EPI Workforce Receives COVID-19 Vaccine
on Thursday, January 28, 2021
On January 28, Exceptional Persons, Inc. (EPI) began hosting part one of a two day COVID-19 vaccination clinic. This clinic offered the first dose of the vaccine to all staff indicating they wish to receive one.
Exceptional Persons, Inc.'s COVID Task Team has worked tirelessly, first to keep staff and persons served healthy and safe and advocating for staff and the vulnerable persons they serve to receive the vaccine, and the work is starting to pay off.
EPI's direct service professionals/healthcare professionals provide services to 400 persons with disabilities in their homes in the Cedar Valley. Often this support is provided to a person 24/7/365 where close contact is inevitable. Due to the nature of their responsibilities and needs of persons served, these critical services cannot be interrupted even when quarantining or self-isolation is recommended through pandemic precautions.
EPI's healthcare professionals work with persons served who have had direct exposures, are symptomatic, and those who have tested positive. Many times these committed professionals voluntarily step forward and offer to quarantine for a stretch of days (ranging from 10-21 days at a time) at the home to ensure the best care for the individual.
COVID task team co-leads, Maghan Bowman and Katie Slade remarked, "We are so proud of our workforce. They have taken each phase of this pandemic seriously. And now, they are taking an important step to provide further protection for the people they serve, their neighbors, their coworkers, their families, and themselves."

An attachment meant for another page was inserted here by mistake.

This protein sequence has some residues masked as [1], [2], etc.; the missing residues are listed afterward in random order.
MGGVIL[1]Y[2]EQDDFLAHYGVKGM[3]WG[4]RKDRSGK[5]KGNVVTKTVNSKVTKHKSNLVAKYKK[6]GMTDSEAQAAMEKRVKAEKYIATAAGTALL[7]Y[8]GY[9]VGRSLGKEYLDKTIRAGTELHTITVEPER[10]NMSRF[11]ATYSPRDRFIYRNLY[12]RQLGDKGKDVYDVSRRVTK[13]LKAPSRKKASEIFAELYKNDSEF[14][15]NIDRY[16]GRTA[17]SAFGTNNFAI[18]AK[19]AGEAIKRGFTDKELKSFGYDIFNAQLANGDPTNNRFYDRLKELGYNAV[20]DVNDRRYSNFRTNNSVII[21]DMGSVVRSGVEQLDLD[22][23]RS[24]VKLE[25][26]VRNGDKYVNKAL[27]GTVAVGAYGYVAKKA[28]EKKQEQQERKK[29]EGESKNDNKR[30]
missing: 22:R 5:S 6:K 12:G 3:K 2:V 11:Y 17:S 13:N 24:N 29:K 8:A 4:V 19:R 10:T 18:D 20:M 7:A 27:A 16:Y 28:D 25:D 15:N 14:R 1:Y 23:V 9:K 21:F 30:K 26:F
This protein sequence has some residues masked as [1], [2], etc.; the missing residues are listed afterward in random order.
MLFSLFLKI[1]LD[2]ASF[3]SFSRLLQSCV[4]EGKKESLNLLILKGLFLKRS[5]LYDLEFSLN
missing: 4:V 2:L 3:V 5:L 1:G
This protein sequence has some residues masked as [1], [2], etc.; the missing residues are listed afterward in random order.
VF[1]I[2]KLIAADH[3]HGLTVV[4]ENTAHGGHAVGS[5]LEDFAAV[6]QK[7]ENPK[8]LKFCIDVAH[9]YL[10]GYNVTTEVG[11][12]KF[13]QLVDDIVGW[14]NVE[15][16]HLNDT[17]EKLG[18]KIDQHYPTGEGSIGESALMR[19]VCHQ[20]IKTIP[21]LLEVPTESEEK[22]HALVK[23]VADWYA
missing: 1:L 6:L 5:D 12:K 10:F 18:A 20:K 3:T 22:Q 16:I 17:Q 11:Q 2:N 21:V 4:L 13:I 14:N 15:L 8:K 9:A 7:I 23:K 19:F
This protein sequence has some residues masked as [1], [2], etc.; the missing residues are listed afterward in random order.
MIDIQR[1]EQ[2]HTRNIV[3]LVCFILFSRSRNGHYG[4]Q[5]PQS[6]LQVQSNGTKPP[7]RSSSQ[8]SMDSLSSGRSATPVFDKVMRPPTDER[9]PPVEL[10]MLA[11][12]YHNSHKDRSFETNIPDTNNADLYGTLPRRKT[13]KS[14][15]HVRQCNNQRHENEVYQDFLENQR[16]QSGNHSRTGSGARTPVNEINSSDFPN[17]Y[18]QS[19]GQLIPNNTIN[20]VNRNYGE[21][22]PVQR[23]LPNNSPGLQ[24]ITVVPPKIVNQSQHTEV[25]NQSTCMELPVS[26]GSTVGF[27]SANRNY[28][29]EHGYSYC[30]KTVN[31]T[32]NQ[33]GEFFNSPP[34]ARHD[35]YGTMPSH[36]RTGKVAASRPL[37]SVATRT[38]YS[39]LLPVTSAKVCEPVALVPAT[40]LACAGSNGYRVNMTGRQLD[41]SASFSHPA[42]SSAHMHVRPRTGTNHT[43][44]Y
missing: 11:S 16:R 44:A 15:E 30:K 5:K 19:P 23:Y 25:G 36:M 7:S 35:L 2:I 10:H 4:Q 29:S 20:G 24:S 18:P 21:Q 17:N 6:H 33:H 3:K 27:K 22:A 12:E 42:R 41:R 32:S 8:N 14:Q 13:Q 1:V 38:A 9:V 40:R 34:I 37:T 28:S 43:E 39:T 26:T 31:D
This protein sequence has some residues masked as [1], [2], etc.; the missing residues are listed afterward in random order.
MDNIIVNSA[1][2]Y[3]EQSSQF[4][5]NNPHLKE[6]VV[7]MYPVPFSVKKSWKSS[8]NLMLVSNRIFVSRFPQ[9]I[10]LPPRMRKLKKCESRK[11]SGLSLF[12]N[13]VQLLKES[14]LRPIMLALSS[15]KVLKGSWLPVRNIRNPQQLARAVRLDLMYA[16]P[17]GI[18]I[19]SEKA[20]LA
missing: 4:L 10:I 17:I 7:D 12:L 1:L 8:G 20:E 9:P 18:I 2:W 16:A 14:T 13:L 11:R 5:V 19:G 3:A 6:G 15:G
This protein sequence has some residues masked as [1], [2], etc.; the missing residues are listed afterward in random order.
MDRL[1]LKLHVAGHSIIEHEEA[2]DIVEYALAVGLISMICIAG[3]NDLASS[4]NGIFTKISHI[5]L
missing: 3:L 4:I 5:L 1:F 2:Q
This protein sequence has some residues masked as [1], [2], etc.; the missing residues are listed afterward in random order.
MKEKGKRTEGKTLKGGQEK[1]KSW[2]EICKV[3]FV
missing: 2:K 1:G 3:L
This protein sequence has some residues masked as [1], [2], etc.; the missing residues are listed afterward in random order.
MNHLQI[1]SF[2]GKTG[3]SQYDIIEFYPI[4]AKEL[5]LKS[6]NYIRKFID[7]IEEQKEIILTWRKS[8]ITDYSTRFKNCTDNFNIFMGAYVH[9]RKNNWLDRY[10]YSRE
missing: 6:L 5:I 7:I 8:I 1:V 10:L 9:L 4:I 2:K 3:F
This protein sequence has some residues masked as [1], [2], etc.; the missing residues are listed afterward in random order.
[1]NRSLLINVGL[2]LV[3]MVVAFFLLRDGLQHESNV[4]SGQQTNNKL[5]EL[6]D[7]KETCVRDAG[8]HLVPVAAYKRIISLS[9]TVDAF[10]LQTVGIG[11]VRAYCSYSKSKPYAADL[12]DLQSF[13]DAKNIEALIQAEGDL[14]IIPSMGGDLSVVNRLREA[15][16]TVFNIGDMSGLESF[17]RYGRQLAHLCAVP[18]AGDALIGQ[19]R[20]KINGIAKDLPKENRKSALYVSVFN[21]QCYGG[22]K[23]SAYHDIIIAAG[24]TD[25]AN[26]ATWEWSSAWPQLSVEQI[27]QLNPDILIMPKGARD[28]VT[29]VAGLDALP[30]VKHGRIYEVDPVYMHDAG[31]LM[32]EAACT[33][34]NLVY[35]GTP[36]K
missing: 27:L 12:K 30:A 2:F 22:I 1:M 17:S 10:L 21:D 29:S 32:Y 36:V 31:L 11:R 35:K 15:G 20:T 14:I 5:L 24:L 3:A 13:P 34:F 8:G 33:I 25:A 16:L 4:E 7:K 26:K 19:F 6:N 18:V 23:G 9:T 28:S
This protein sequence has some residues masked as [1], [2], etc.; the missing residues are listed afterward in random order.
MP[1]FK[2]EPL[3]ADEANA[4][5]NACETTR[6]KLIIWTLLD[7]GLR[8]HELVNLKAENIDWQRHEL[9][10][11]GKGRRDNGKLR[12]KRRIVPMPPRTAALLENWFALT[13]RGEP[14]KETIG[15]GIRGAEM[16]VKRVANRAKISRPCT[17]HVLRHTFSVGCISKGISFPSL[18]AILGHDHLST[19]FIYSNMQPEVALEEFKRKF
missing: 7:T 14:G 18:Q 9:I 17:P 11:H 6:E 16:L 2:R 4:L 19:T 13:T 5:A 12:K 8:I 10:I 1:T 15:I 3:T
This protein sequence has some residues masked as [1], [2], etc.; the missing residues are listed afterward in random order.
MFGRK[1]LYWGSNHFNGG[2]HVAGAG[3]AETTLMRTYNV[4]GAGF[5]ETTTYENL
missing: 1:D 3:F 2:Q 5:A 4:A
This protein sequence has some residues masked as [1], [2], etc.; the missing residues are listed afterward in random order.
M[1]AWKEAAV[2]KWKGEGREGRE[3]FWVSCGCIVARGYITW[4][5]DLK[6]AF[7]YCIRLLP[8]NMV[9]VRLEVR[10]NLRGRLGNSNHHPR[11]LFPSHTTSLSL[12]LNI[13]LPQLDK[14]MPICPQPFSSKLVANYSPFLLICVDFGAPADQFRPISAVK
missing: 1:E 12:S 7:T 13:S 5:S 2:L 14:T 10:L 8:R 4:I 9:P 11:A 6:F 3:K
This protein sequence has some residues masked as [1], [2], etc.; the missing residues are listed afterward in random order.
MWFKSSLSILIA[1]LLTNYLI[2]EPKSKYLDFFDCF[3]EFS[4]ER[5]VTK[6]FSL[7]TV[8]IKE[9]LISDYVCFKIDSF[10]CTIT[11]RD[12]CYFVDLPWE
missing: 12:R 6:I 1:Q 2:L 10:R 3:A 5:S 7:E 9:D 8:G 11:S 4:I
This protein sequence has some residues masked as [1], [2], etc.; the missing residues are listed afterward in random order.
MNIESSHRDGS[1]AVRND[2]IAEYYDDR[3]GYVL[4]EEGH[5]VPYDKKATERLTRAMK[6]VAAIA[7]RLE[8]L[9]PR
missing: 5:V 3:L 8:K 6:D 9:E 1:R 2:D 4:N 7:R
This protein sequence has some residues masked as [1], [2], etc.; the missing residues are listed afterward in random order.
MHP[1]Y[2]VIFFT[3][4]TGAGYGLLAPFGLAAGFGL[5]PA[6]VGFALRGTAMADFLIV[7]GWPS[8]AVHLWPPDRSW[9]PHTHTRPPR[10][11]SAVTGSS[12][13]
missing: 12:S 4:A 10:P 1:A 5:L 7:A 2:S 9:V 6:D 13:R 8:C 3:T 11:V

Data recently collected from eight states in partnership with ANCOR’s state association members found that people with Intellectual and/or Development Disabilities were twice as likely as members of the general population to die from COVID-19, despite being no more likely to contract the virus.(1) Meanwhile, an analysis of insurance claims data conducted by Fair Health found people with “developmental disorders” were among the likeliest to die from COVID-19, while another study in the UK found people with Down syndrome were 10 times more likely to die from COVID-19 compared to members of the general population.
The team is eternally grateful for their partners at UnityPoint Health administering vaccines and the Black Hawk County Public Health for hearing and responding to the advocacy on behalf of their essential workforce.
"With vaccines becoming more available we can all hope that we are entering the beginning of the end of the pandemic. I am so grateful to our staff, they have shown commitment and heart and consistently stepped up in circumstances where their work became significantly more complicated. Being able to provide them with this protection is one way to say thanks and honor their commitment. And it allows us all to breathe a small sigh of relief. I want to credit the perseverance of our COVID team for their vigilance and their refusal to rest until we had a vaccination plan. Along with much help from our fantastic partners at UnityPoint and advocacy from the Black Hawk County Health Department. ” said Executive Director, Chris Sparks.
Two-hundred of the 300 member workforce voluntarily signed up for the vaccine - and still more have or are planning to receive the vaccine later from their primary healthcare professional.
What about persons served?
The team anticipates setting up similar clinics when given the go ahead and vaccines are available for persons served in Phase 1B.
Supervisory staff have begun reaching out to persons served and their guardians to prepare for the process. If you are the primary guardian to someone we serve we ask for your prompt attention to our communication efforts.
(1) Source: ANCOR Issues Statement on Need to Prioritize People with Intellectual, Developmental Disabilities in Distribution of COVID-19 Vaccine | ANCOR